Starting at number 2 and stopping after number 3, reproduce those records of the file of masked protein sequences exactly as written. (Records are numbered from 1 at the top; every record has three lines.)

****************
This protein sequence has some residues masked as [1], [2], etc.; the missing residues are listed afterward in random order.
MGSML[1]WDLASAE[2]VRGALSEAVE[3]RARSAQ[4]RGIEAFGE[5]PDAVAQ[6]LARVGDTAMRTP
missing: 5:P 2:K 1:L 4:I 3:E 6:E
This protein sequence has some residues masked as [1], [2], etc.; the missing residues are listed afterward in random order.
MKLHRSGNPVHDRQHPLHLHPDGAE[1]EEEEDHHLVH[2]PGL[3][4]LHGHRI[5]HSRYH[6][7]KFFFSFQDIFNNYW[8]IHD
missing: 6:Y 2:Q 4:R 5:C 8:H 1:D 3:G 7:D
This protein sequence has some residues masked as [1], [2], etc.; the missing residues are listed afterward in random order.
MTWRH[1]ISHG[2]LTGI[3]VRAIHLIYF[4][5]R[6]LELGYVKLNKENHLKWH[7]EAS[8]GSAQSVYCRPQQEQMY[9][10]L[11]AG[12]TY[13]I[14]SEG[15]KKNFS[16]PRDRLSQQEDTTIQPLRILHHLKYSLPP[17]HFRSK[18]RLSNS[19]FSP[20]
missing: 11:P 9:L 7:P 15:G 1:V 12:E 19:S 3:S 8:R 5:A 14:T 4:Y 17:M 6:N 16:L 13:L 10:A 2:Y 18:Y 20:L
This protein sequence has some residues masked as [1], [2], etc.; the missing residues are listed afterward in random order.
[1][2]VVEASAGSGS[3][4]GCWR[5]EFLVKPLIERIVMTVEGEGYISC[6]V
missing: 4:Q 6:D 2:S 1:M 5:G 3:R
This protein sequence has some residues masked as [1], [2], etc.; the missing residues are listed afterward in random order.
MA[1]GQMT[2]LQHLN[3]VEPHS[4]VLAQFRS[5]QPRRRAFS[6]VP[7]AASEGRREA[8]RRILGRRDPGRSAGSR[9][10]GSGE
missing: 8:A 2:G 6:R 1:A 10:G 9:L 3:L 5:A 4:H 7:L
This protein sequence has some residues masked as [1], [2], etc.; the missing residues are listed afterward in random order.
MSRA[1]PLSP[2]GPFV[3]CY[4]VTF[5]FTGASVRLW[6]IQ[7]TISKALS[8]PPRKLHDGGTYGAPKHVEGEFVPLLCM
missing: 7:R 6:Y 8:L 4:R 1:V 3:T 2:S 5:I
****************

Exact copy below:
This protein sequence has some residues masked as [1], [2], etc.; the missing residues are listed afterward in random order.
MKLHRSGNPVHDRQHPLHLHPDGAE[1]EEEEDHHLVH[2]PGL[3][4]LHGHRI[5]HSRYH[6][7]KFFFSFQDIFNNYW[8]IHD
missing: 6:Y 2:Q 4:R 5:C 8:H 1:D 3:G 7:D
This protein sequence has some residues masked as [1], [2], etc.; the missing residues are listed afterward in random order.
MTWRH[1]ISHG[2]LTGI[3]VRAIHLIYF[4][5]R[6]LELGYVKLNKENHLKWH[7]EAS[8]GSAQSVYCRPQQEQMY[9][10]L[11]AG[12]TY[13]I[14]SEG[15]KKNFS[16]PRDRLSQQEDTTIQPLRILHHLKYSLPP[17]HFRSK[18]RLSNS[19]FSP[20]
missing: 11:P 9:L 7:P 15:G 1:V 12:E 19:S 3:S 8:R 5:A 14:T 4:Y 17:M 6:N 16:L 13:L 10:A 2:Y 18:Y 20:L